Hydrochoerus hydrochaeris

This is the largest rodent in existence, as it reaches over half a metre in height and can weigh up to 65 kgs. It inhabits the shores of tropical swamps, lakes and rivers in most of South America.


Well-adapted to living in the water, it is a good swimmer and always turns to the water to find shelter from its enemies. It can stay underwater for a long time, if necessary.

Natural habit

Northern South America: from Colombia, Venezuela and the Guyanas to Uruguay and northern Argentina.

  • Distribution / Resident
  • Breeding
  • Wintering
  • Subspecies

Risk level

  • Extint
  • Extint in the wild
  • Critically endangered
  • In Danger
  • Vulnerable
  • Near threatened
  • Minor concern
  • Insufficient data
  • Not evaluated
Least Concern



Physical characteristics

30-65 kg
Birth Weight: 1-1,5 kg
50-60 cm
8-12 years


Fresh water
Social life


2-8, usually 3-4

Discover how they are



This is the largest rodent in the world. It has a thick body, a blunt muzzle, four short legs, with the rear legs slightly longer than the forelegs, thick toes that look like hooves, and no tail. The front feet have four toes and the rear feet three, all joined by interdigital webbing. The dentition is typical of rodents, with two incisors, two pre-molars and three molars, without roots and continuously growing, and a large space free of teeth called the diastema between the incisors and the pre-molars. This ongoing growth of their teeth is to compensate for the wear caused from ingesting grass.


Like other animals with aquatic lifestyles, the eyes, ears and nostrils of the capybara are located on the top of the head, so that they can immerse themselves in water to hide, while breathing and watching the surroundings.


Capybaras can live in different habitats, but they are always close to lakes, ponds, rivers, marshes or mangroves. They mainly live on plains, but also inhabit reaches up to 1300 metres above sea level.


The capybara’s diet is primarily based on different types of land grasses, complemented now and again by water plants. Sometimes they show up among the crops to eat sugarcane, watermelons and corn.


Mating can take place any time of year, although the majority of births take place during the rainy season. In general, each female gives birth once a year, but there may be two if weather conditions are propitious. The gestation period lasts from 110 to 150 days, and the litters normally have three or four babies, although this number can vary from two to eight.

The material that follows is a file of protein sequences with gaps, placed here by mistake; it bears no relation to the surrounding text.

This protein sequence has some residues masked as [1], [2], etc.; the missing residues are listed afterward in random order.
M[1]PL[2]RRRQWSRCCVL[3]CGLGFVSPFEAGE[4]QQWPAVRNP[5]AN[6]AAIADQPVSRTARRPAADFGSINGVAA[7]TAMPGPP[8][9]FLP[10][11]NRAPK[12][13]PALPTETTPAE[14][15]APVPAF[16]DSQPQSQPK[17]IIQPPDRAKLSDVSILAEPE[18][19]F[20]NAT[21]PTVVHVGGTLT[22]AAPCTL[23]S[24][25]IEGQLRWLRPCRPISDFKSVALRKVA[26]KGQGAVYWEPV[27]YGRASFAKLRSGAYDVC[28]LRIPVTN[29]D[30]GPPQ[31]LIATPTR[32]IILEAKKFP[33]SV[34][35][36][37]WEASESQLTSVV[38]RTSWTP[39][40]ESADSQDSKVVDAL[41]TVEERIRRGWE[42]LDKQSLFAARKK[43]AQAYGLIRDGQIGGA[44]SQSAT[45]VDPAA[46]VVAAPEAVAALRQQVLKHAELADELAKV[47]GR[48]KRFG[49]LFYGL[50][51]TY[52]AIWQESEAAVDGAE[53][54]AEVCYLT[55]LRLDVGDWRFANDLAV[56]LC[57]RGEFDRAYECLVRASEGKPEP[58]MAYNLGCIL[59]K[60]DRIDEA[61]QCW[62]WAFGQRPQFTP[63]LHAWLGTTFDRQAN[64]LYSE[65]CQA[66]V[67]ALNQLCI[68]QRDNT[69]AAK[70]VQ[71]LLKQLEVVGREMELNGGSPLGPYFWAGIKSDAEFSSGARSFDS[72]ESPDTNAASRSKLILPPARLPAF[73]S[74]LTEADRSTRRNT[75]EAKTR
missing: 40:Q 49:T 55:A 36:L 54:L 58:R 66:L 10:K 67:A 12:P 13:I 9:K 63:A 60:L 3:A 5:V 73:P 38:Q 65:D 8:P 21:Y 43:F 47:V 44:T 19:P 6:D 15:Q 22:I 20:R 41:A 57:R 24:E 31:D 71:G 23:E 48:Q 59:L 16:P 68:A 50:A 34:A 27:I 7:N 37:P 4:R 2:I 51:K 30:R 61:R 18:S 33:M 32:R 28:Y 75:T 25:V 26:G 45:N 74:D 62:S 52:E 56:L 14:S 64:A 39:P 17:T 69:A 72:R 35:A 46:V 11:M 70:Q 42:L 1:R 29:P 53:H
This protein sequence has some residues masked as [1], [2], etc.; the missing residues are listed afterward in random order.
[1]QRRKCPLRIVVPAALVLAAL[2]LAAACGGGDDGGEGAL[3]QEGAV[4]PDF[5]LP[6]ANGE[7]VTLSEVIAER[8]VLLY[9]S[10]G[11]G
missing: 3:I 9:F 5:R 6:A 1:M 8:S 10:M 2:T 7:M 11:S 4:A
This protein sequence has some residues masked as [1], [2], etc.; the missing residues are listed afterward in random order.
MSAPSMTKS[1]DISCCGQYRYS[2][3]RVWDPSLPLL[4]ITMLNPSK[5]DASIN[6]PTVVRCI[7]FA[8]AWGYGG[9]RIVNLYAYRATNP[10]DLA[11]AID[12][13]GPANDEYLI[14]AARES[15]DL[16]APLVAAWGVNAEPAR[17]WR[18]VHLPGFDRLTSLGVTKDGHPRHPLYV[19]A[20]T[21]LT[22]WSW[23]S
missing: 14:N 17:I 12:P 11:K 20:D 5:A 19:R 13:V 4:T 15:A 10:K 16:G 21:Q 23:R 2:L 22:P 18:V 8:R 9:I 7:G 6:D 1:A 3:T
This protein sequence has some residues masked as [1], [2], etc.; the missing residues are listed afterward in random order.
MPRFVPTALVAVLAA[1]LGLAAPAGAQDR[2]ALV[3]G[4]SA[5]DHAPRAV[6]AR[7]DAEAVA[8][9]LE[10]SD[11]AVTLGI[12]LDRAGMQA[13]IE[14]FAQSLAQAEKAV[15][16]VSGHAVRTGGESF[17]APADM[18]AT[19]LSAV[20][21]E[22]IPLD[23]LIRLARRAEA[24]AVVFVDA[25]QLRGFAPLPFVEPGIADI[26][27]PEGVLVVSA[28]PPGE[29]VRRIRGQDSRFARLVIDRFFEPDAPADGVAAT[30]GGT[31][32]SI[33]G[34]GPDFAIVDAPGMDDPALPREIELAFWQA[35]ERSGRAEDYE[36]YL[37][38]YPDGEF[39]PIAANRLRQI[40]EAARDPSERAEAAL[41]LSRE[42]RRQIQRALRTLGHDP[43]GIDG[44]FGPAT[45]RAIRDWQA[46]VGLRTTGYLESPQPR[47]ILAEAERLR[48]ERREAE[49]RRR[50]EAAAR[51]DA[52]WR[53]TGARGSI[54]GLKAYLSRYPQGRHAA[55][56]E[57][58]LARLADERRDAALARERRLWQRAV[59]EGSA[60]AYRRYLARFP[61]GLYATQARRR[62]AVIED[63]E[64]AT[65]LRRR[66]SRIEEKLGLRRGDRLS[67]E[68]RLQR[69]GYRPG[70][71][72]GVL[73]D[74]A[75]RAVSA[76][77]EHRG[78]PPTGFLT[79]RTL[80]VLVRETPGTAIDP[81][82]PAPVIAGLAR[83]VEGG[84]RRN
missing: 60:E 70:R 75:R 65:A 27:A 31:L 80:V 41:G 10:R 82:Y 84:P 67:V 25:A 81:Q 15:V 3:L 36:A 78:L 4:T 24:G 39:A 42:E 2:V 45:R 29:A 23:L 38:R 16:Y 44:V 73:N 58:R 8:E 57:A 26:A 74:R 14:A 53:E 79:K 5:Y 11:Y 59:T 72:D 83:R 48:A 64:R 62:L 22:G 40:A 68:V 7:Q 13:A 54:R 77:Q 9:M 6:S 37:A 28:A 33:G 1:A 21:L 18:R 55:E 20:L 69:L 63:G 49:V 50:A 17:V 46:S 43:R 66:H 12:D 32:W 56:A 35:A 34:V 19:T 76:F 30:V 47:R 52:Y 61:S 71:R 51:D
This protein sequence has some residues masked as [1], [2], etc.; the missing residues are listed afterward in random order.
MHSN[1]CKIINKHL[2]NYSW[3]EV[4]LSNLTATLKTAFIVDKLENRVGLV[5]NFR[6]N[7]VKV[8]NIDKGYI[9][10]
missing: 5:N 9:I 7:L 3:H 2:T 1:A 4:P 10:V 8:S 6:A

Capybaras do not build nests and can give birth anywhere in their territory. New-borns are highly developed, weighing over one kilogram at birth and covered in full hair. Shortly after being born, babies can already eat grass, and become independent after three or four months.


They live in groups that may be made up of a single pair and their offspring or a larger group of individuals, where the size is dependent on the availability of water. During the dry season, they can form into large groups around the rivers and lakes that still have water. The group is led by a dominant male that normally holds this position for years, along with the females with babies and some subordinate males.  There is a well-defined hierarchy between males and females that is upheld via fights, which are not overly aggressive.


The capybaras’ most notorious predators are felines, such as the jaguar, puma or ocelot, but they may also be prey to foxes, caimans, anacondas and large birds of prey, such as the harpy eagle.

Status and conservation programs

In areas in which they are hunted in commercial numbers, which is the case in many regions of Venezuela, capybaras have become rare. In other regions, such as Peru, they have disappeared or their numbers have dropped drastically. However, they are generally abundant and have a wide area of distribution, so that they are not considered endangered.


The largest and densest capybara populations are in the extensive wetlands of South America, such as Pantanal, and the Los Llanos region in the north of the continent. Compared to other animal species around them, capybaras are quite tolerant of habitat changes caused by human activity, and can also survive in areas transformed into crops or pastures.